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Firefighters are risking their lives on the frontlines. Here are some of their stories


Fighting wildfires in Canada is not an easy job.

Firefighters often work in sweltering, dry heat and strong winds can sometimes make the task of putting out fires nearly impossible. They are the kind of people who run toward danger, want to help and have no problem working long hours.

Canada's firefighters have been tirelessly protecting cities and towns from the massive blazes across the country since early spring. This year's fire season has been unlike any other, testing the limits of fire crews who need to be physically and emotionally prepared to deal with the unpredictable nature of wildfire.

About 134,000 square kilometres of land has been burned so far this year, that's more than the combined surface area of Prince Edward Island, New Brunswick and Nova Scotia.

As of Aug. 18, more than 1,000 fires are actively burning in Canada, many of which are out of control.

This year, three firefighters have died while battling the flames, underlining how dangerous the job can be. spoke with three firefighters currently on the front lines. For them, the job is more than what they do, it encompasses their entire life.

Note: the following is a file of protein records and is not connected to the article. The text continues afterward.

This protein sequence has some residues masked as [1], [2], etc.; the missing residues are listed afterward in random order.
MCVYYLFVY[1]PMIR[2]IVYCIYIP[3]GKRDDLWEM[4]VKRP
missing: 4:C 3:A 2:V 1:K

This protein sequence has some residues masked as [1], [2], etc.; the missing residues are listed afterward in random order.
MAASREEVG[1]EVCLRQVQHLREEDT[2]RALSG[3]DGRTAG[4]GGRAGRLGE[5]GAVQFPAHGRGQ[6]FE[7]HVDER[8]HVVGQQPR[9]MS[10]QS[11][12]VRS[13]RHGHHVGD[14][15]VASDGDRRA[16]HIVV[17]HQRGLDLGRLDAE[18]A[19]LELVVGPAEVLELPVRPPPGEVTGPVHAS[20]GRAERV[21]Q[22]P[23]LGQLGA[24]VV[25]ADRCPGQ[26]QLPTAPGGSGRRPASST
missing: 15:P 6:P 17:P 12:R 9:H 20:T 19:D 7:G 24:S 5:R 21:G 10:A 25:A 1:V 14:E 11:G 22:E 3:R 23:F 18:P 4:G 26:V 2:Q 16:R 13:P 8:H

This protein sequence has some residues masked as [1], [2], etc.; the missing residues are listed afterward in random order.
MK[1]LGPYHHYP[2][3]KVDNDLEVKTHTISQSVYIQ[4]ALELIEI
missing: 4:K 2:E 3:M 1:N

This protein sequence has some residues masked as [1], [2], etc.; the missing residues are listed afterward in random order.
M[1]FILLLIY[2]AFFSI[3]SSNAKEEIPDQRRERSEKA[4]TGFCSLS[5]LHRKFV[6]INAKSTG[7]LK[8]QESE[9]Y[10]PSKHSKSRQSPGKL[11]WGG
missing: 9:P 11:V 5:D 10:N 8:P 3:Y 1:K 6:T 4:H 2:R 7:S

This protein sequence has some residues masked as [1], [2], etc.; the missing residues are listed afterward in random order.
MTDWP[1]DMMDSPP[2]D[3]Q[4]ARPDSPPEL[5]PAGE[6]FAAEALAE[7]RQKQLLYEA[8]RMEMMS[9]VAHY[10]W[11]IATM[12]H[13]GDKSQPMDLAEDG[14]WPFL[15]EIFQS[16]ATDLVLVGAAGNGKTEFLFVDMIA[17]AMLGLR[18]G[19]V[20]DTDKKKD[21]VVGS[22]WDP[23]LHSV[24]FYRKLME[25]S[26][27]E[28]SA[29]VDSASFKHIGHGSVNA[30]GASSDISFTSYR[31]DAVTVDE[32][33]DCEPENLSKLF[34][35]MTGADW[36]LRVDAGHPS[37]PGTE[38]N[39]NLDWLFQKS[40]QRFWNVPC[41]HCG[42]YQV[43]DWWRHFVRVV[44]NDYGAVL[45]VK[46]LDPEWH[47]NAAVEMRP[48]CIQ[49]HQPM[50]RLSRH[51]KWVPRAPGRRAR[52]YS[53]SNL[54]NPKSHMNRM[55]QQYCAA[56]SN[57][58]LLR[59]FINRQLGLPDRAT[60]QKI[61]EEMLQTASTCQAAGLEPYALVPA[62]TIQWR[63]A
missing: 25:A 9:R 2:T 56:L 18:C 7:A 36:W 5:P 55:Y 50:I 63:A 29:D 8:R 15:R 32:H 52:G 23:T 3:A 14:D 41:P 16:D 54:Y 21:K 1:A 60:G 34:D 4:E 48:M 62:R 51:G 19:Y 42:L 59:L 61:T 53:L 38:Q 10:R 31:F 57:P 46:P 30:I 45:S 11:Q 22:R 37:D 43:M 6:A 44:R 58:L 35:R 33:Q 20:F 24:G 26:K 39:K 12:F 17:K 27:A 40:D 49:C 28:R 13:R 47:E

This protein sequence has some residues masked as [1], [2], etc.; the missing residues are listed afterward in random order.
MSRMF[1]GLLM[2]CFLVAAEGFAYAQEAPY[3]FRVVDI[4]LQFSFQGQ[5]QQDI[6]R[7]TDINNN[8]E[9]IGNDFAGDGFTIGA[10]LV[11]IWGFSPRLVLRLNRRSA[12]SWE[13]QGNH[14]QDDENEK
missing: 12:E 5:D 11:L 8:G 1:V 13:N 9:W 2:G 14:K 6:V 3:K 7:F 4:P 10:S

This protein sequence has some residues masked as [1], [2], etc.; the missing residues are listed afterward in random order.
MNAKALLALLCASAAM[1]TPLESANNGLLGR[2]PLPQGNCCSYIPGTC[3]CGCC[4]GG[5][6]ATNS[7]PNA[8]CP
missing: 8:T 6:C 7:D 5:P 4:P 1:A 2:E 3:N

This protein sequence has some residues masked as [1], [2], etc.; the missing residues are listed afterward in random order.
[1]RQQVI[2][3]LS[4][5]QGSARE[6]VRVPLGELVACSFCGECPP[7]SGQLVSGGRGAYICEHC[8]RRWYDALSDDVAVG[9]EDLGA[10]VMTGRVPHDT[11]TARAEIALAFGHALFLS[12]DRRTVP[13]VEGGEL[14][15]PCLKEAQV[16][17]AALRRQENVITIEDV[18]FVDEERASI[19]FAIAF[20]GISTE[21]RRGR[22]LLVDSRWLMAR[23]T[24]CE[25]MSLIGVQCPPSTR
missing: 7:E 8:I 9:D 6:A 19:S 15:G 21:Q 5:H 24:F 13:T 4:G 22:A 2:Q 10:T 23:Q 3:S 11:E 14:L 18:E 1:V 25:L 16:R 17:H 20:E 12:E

In the mountainous landscape and dense forest of the Yukon, 26-year-old Elijah Stevens is loving every moment of his job.

The Ojibwe firefighter from Coochiching First Nation has spent the last three fire seasons aiding communities in the territory. He works with Yukon First Nations Wildfire, a company that operates in partnership with the territorial government.

Stevens studied structural firefighting in college, when he was introduced to other opportunities.

Elijah Stevens fighting a wildfire in Yukone. (Contributed)

"I just absolutely love the lifestyle of being out in the bush, that's kind of what drew me into it and then as soon as I did a little bit of research, I absolutely fell in love with this denomination of work," he told in an interview.

Stevens says the job is not only fulfilling his desire to be outdoors.

"I absolutely fell in love with helping out both mother nature as well as the communities here in Yukon," Stevens told from his camp near the town of Carmacks, a two-hour drive from Whitehorse.

For Stevens — who describes himself as a little bit of an adrenaline junkie — the job is exciting, different each day and fulfills his passion of helping others, especially other Indigenous communities.

"I take high pride in being Indigenous and First Nations…Being able to offer my service to something that's not only employing Indigenous Canadians, but also doing the best that they can to serve the Bands (is rewarding)," he said.

Stevens says there are many emotions that can come from being the leader of a crew of firefighters: stress, excitement and terror. It can also be mentally and physically taxing.

His three-person crew fights fires for 19 days from May to September each year. They work for eight to 16 hours a day, and then take two days off.